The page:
This is a specialist post about a new literary find for me, courtesy as so often of Norfolk Libraries. There are two novels so far, and I certainly hope there will be more:
FINDING THE BOOKS
I actually came across these books in reverse order, finding and reading The Protector first and then having made a mental note of this author as one to follow up on borrowing The Royalist a few days later. There is a developing trend among authors of historical fiction set in the 16th and 17th centuries using their initials on the front cover rather than a full name (I believe C J Sansom was the first, while S J Parris and S G Maclean are other examples).
THE BACK STORY
These stories are set right at the heart of the English Civil War period, in the 1640s. It is already fairly clear even by the time of the first novel which way the war is going, the question being when the Parlimentarians will win (though the war in question still has over two years to run by the end of the second book, the final outcome is obvious, it is merely Charles I’s stubbornness and arrogance that will prolong the agony).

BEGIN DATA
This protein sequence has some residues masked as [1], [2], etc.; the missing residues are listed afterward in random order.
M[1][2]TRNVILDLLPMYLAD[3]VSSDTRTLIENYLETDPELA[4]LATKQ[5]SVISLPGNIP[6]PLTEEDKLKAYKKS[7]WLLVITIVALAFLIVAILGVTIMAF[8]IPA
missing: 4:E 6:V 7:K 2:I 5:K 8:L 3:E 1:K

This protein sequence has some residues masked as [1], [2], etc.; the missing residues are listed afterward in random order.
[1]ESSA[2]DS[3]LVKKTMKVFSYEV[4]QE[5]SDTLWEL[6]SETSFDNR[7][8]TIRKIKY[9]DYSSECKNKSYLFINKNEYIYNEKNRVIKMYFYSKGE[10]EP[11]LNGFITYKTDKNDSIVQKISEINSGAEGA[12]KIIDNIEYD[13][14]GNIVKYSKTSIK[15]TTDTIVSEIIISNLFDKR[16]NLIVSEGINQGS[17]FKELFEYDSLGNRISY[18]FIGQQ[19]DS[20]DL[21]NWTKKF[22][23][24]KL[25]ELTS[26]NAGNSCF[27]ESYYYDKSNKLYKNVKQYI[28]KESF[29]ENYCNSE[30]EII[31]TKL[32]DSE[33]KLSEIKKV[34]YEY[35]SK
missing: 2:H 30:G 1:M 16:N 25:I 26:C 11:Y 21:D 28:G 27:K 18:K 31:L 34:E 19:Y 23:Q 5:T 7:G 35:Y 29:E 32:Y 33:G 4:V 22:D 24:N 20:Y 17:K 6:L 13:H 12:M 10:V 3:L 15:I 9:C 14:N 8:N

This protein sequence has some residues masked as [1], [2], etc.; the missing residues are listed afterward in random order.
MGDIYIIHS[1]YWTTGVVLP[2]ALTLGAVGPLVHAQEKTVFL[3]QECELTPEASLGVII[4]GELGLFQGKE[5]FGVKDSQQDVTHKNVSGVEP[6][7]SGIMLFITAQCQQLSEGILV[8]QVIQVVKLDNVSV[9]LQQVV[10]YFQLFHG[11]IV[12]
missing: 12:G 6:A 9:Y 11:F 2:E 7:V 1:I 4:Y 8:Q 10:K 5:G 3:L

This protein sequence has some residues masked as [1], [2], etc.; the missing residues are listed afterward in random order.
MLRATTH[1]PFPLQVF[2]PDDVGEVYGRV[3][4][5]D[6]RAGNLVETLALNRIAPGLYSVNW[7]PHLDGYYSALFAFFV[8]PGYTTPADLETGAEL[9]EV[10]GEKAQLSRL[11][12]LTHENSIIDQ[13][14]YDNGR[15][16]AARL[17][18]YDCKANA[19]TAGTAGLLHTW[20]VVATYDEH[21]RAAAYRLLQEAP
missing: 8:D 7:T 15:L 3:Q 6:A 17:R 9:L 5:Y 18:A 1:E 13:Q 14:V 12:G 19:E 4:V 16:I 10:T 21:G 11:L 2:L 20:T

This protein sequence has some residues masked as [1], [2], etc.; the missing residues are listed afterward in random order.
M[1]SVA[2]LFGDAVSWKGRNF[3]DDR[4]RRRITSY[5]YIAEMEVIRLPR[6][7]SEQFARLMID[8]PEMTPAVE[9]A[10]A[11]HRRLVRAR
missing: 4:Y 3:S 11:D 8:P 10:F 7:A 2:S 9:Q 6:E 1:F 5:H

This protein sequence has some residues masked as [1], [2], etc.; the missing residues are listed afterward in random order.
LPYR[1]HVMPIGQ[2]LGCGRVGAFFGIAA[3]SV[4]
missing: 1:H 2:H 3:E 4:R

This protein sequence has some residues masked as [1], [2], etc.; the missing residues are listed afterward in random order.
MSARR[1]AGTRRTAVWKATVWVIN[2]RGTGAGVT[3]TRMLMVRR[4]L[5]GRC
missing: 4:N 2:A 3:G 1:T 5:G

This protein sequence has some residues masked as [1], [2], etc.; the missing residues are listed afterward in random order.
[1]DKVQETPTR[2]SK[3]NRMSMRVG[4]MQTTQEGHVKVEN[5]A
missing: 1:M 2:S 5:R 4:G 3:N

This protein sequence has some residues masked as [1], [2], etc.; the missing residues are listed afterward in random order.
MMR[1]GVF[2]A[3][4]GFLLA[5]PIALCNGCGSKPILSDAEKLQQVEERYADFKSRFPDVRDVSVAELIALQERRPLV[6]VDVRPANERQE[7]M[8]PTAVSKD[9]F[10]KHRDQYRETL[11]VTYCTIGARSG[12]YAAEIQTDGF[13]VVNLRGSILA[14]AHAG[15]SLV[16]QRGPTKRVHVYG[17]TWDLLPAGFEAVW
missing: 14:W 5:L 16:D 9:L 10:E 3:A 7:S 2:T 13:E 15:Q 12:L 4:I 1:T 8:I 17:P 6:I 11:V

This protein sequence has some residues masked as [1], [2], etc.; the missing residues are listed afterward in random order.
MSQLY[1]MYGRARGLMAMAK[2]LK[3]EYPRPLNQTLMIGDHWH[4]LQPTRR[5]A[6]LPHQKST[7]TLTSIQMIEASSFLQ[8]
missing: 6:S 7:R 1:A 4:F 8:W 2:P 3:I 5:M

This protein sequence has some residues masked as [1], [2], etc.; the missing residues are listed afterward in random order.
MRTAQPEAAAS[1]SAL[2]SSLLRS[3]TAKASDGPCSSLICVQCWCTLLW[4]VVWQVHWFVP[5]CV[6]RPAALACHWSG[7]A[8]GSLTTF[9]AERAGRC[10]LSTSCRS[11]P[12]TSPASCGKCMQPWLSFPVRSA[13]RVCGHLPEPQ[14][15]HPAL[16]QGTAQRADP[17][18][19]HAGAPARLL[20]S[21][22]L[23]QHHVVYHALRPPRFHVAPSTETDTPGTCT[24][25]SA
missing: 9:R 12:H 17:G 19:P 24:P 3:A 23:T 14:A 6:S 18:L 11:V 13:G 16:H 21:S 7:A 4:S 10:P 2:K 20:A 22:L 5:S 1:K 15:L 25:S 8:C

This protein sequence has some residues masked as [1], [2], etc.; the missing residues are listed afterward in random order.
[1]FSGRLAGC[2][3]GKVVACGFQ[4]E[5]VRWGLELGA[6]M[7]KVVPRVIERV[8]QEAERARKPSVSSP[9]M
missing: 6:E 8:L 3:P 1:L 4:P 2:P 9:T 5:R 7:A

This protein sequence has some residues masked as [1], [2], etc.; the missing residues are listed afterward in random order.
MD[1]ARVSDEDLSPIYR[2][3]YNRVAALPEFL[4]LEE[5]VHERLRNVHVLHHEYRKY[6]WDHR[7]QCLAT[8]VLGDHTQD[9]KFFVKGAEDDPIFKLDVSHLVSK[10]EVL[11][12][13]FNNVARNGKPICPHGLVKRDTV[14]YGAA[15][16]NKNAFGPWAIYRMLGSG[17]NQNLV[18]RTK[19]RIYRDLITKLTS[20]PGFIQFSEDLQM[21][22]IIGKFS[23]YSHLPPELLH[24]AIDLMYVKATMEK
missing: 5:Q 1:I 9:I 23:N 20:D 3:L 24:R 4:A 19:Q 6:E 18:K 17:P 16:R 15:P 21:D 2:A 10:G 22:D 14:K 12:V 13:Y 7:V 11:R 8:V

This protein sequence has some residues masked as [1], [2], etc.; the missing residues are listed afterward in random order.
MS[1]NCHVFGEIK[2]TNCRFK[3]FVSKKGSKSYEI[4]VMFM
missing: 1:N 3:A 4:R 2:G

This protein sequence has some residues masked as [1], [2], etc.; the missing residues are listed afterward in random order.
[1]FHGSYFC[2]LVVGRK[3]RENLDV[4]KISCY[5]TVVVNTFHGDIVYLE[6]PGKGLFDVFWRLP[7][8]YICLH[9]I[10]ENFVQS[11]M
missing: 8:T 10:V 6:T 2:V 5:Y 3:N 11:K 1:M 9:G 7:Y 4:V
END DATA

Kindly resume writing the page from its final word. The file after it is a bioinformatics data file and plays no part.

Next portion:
William Falkland, the character at the heart of both books, is a former Royalist solider who owes his life to Cromwell and therefore cannot refuse when that worthy seeks his assistance. He is also, when not performing dangerous errands at Cromwell’s demand, searching for his wife and family who have disappeared.
The poet John Milton, a man of great importance to the Parliamentarians, is angry because his sister has been abducted and he wants her returned and her abductors caught and punished. Falkland is tasked with bringing this about. The general view of the others involved in the case is that the abductors must be royalists (Milton, portrayed as bad-tempered and arrogant, is particularly determined on this point), but Falkland does not allow himself to be so blinkered, and his investigations ultimately bring home the crime, as part of a much greater crime that is being planned, to a group of extreme anti-royalists.
In this, the first book in the series, Falkland has the task of unravelling a series of deaths by (non-judicial) hanging in Thomas Fairfax’s New Model Army. There are powerful people who do not want him getting to the truth, and at times his life is in considerable danger, but eventually he is able to provide an explanation as to what has been going on, and at the end of the book he is free to resume his search for his wife and children.
I very much enjoyed both of these books, and look forward to reading more about William Falkland’s adventures. If you see a book with the name of S J Deas on the cover pick it up – it will be worth reading.